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Thursday, April 26, 2012


Receiving the Medal of Honor last fall has created opportunities for me that I would have never imagined.  I've gotten to travel all over the country, I've met wonderful people and I've experienced an overwhelming feeling of love and support from every corner of our great nation.  Of all the new opportunities this Medal has offered me, one of my favorites is the opportunity I have to speak to groups across the country, sharing the story of my Medal of Honor; the story of my teammates.  When I give these talks, it's always my hope that I'll say something that will inspire someone in the audience.  In my speeches, I talk a lot about opportunity and accountability, so I wanted to take a moment today to share some of that message.

I've said many times that I accepted the Medal of Honor, not on my behalf, but on the behalf of my brothers who lost their lives, on behalf of all the men and women serving our country, and on behalf of those who gave all.  I believe that the only reason I am a Medal of Honor recipient is because I was given an opportunity.  On September 8, 2009, when everything that could have gone wrong in Ganjgal Valley, Afghanistan went wrong, I was given the opportunity to defy orders by doing what my family had raised me to do and what the Marine Corps had taught me to do; to leave no man behind.  I truly believe that any other man or woman in uniform, who would have found themselves in my position that day, would have done the same thing.  But it was me who was given that opportunity.

Now, I have an opportunity to make the most of the position I've found myself in, as a Medal of Honor recipient.  I have chosen to use the platform I've been given to try to make a difference in our world.  You see, everyday we are each faced with circumstances; sometimes favorable, often times not.  We can look at these circumstances as situations, or we can see them as opportunities.  I prefer opportunities because it has a much more positive connotation, and I encourage you to do the same.

What we do with the opportunities we are given defines us.  I didn't want to accept the Medal of Honor, when I first learned I would be receiving it.  Still, to this day, I struggle with my feelings of being a Medal of Honor recipient.  But I also realize that receiving the Medal of Honor gives me an opportunity, on a large scale, to bring recognition to our service members and to my brothers who gave their lives for each of us.  It's not always easy, but when I'm feeling tired and I'm losing my will to continue on, I look down at my wrists and I find my inspiration again.  I wear a band on each wrist with the engraved names of my heroes, my fallen brothers, and when I need a lift, I'm reminded that these guys don't have the opportunity to continue on and so I have to do that for them.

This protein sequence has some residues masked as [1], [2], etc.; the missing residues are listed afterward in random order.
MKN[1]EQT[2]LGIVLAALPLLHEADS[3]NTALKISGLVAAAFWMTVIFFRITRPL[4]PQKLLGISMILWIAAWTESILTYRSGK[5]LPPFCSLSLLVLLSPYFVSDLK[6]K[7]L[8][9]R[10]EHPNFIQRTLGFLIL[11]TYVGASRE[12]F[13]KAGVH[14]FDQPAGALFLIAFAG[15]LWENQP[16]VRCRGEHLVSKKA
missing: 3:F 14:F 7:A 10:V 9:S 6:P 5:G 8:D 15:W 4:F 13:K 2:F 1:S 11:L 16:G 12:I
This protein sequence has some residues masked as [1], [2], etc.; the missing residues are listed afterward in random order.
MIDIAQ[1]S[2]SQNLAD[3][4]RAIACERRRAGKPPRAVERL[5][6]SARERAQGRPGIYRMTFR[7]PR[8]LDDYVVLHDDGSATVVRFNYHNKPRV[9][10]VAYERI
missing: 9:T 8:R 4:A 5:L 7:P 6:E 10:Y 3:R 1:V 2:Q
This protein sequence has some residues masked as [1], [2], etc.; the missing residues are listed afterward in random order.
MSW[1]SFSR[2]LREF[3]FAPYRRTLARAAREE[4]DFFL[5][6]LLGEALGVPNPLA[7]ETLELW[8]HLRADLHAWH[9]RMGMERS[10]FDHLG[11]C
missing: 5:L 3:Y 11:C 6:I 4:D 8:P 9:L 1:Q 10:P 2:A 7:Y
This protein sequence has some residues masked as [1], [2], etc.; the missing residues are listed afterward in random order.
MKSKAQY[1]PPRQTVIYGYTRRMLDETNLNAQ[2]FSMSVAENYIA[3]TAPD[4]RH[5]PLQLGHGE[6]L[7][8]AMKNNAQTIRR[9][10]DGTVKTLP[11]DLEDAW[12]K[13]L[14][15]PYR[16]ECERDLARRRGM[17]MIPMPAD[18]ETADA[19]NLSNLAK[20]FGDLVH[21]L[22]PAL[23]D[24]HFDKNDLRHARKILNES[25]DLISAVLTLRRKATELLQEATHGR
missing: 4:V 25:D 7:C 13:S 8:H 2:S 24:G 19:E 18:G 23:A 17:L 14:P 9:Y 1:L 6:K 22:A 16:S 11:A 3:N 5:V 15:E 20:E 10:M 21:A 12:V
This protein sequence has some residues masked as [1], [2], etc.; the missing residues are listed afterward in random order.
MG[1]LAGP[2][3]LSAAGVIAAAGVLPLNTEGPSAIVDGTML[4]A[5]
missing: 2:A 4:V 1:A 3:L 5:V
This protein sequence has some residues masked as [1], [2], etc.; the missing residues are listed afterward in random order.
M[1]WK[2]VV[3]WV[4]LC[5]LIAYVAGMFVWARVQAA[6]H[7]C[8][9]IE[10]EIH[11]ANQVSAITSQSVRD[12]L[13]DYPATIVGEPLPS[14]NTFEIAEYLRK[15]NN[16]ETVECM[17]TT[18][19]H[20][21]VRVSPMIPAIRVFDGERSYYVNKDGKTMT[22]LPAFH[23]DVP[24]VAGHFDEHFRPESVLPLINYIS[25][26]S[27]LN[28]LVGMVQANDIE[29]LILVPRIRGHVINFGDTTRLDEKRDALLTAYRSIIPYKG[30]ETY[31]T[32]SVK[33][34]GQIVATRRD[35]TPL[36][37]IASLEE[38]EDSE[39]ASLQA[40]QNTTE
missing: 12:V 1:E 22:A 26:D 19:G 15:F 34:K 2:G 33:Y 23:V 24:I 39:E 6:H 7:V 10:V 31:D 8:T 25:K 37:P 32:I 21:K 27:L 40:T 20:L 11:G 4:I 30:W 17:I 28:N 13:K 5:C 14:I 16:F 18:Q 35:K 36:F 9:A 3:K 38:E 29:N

We are each provided chances to do something with our lives; to make a difference.  Sometimes it's hard, or even scary, to walk through that door of opportunity because there is no way of knowing where it may lead.  I had no idea that making the decision to enter the valley in Afghanistan would lead me to where I am today.  And I wish things had ended differently than they did.  But the fact is that I cannot control what happened back then, all I can do is move forward today. 

Traveling 25 days a month to speak to groups can be exhausting; even for a 23 year-old.  But I do it because I've been given this opportunity and every opportunity is a gift.  I'll leave you with the following quote and I hope you take it to heart.  I hope each of you take advantage of every opportunity you're given and make the most of your life.

"Too many people are thinking of security instead of opportunity. 
They seem more afraid of life then death."
 ~James F. Byrnes

Semper Fi,